Last week, Sony announced that its PlayStation VR headset had hit 3 million units sold, making it far and away the most successful of the high-end VR headsets after two years on the market. It's a respectable number, but it's not quite in line with what some analysts had originally expected, either for PSVR specifically or the VR market as a whole.
While that slower-than-expected growth has cooled some of the excitement around VR, it suits Danny Bulla just fine. Bulla is co-founder and design director of Polyarc, the VR development studio behind the critically acclaimed Moss. Even though Bulla and his fellow co-founders placed a considerably large bet on VR when they jumped from Bungie to form the studio in 2015, he told GamesIndustry.biz at E3 this year that he's not overly concerned with how it's shaping up.
"It's developed much like other markets, if you pay attention to it closely," Bulla said of the VR market. "I think a lot of people had high expectations up front, and I don't think those were necessarily rooted in anything particular other than excitement for a new medium."
Bulla said the market's entering a particularly interesting phase right now as it's been about two years since developers could treat tracked controllers as standard equipment for users of high-end VR headsets. That sort of interaction fundamentally changes the experience, and since it can take a couple of years to make a game, Bulla believes we're only now starting to see what happens when developers come to grips with how different VR can be from a traditional game experience.
"Developers are kind of getting their legs with VR," Bulla said. "They're understanding the mechanics that make the medium different from traditional gaming. They're understanding the things that are required to make it more like traditional gaming, the things that players expect. So I'm excited because we're seeing games like Beat Saber, Sprint Vector, and Moss now, too, this second wave of games that are coming out that we're hoping will encourage people to take the VR headsets that are tucked away in closets right now and bring them back and check it out. Because I think the content is getting better.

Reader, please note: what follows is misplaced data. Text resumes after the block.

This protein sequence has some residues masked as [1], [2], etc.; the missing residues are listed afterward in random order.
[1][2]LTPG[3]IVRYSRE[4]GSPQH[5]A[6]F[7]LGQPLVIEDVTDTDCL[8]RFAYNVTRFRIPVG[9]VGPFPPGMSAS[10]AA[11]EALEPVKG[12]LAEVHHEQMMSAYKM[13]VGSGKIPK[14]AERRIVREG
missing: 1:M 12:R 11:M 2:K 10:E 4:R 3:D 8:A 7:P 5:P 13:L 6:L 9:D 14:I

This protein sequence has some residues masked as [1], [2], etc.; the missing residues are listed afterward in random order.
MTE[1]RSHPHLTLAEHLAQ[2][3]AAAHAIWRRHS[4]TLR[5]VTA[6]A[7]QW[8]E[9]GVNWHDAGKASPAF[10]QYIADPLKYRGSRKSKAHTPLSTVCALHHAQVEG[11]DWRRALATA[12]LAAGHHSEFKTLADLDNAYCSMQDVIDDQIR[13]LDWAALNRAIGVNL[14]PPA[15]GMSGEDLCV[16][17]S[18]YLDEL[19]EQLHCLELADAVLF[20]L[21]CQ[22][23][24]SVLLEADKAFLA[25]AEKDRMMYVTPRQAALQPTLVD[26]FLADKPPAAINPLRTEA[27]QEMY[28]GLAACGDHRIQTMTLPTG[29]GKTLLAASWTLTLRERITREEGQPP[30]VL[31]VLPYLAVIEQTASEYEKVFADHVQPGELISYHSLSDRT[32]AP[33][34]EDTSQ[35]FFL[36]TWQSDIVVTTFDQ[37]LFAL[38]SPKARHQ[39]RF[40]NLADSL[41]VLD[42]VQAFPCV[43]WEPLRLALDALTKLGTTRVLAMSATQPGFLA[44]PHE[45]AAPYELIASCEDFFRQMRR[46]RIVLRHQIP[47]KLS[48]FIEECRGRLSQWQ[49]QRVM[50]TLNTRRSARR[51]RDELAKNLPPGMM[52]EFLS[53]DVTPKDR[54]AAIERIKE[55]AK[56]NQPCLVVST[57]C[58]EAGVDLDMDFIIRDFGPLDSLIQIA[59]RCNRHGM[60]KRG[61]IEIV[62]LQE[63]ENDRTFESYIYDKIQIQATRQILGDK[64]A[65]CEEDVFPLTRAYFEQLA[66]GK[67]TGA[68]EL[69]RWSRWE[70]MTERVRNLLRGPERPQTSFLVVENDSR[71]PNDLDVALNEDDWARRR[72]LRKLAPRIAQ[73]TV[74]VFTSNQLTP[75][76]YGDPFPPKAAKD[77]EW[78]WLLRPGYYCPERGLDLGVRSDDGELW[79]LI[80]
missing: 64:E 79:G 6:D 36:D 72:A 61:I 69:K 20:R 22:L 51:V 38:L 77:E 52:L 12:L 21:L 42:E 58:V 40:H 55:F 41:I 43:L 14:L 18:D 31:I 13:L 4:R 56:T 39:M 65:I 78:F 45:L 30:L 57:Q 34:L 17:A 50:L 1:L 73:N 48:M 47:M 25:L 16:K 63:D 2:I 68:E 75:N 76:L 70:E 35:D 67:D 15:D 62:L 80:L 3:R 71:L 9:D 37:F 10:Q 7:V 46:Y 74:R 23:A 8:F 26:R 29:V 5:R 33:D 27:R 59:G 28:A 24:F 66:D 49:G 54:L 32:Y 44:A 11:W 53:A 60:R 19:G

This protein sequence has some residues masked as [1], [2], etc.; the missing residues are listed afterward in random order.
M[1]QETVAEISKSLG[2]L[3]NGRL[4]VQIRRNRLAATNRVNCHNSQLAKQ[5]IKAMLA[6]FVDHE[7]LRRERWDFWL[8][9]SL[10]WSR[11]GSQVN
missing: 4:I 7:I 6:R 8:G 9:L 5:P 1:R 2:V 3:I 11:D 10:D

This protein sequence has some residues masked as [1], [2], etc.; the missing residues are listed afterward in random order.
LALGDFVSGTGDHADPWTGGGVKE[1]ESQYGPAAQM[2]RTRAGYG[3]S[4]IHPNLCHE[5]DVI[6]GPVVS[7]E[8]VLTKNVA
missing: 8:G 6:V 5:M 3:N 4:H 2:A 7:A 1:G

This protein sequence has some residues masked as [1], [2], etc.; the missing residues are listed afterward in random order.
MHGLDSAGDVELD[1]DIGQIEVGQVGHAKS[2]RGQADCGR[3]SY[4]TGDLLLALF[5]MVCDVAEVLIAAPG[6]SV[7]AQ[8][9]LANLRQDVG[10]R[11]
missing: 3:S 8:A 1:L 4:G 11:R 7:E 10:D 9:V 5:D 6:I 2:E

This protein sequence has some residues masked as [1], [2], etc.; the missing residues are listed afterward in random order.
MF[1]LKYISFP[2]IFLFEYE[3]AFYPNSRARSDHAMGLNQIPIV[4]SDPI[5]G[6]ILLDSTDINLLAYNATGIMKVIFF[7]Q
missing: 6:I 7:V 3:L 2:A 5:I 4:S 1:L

"We didn't have Fruit Ninja right away when the iPhone came out. That came years later as people understood the medium. If you take that and look at VR, I think that's the trajectory where we're at right now"
"And that's sort of how it has to work, right? When mobile came out, people had to figure out how to make games on a mobile phone. Touch-and-swipe was a new input mechanism, and we didn't have that before. So we didn't have Fruit Ninja right away when the iPhone came out. That came years later as people understood the medium. If you take that and look at VR, I think that's the trajectory where we're at right now."
It's not surprising the games Bulla held up as examples of the new generation of VR games are all from independent developers. Aside from Bethesda and Sony, most of the traditional AAA game publishers have done little more than dabble in VR, leaving it to indies to do the heavy lifting of providing a content base that would justify adoption of a pricey VR headset. Bulla suggested the bigger players have been somewhat hamstrung because their brands and reputations carry certain expectations of scale and polish, expectations that are technically difficult and fiscally risky to attempt fulfilling in VR at the present.
"For us as independent developers, we have the flexibility of scoping down our game to fit the market size," Bulla said. "I think that's why you're seeing a lot more independent developers because you can get a brand out there, create a game, introduce yourself to a community of players on a smaller budget with a more constrained game design, and really have that kind of dialogue you may not have if you're trying to operate in a bigger budget market. So in a way, the smaller size of the VR market allows developers like us to reach players we may not have in a bigger market."
Still, there have been suggestions that there is a chicken-and-egg problem. For VR to grow into a market big enough to justify those budgets, it first needs the support of all those big players, who can't support VR until the market is big enough to justify those budgets, and so on. Bulla rejects that idea.
"In my opinion, the only thing that's required is good content," he said. "And that can come from independent developers. We've seen that plenty of times. All the big developers at one point were small developers. They've just been around for a long time and have larger budgets... I absolutely think we as independent developers can continue to push it forward. And if Oculus does things with Insomniac and other companies and Sony is pushing out VR too, as long as they're supporting their hardware and supporting us as independent developers--which they have been--then I think we'll get there. But it's going to take time, and it's going to take everybody contributing in that way."
After all, that was more or less the plan when the Polyarc team went indie in the first place.
"From the start, we knew this was going to be a long road," Bulla said. "We didn't start Polyarc or begin production of Moss thinking that once we came out with our first game that the market would be full and ready to go. What we said was, 'Hey let's grow with this market. Let's create a character and an IP that can grow with the medium.' ... We do think Moss is a VR game first, and your relationship with [the game's protagonist] Quill is only as strong because it's in VR. We all believe that really strongly, so we're going to continue telling more stories with Quill, and we're going to continue doing it in VR."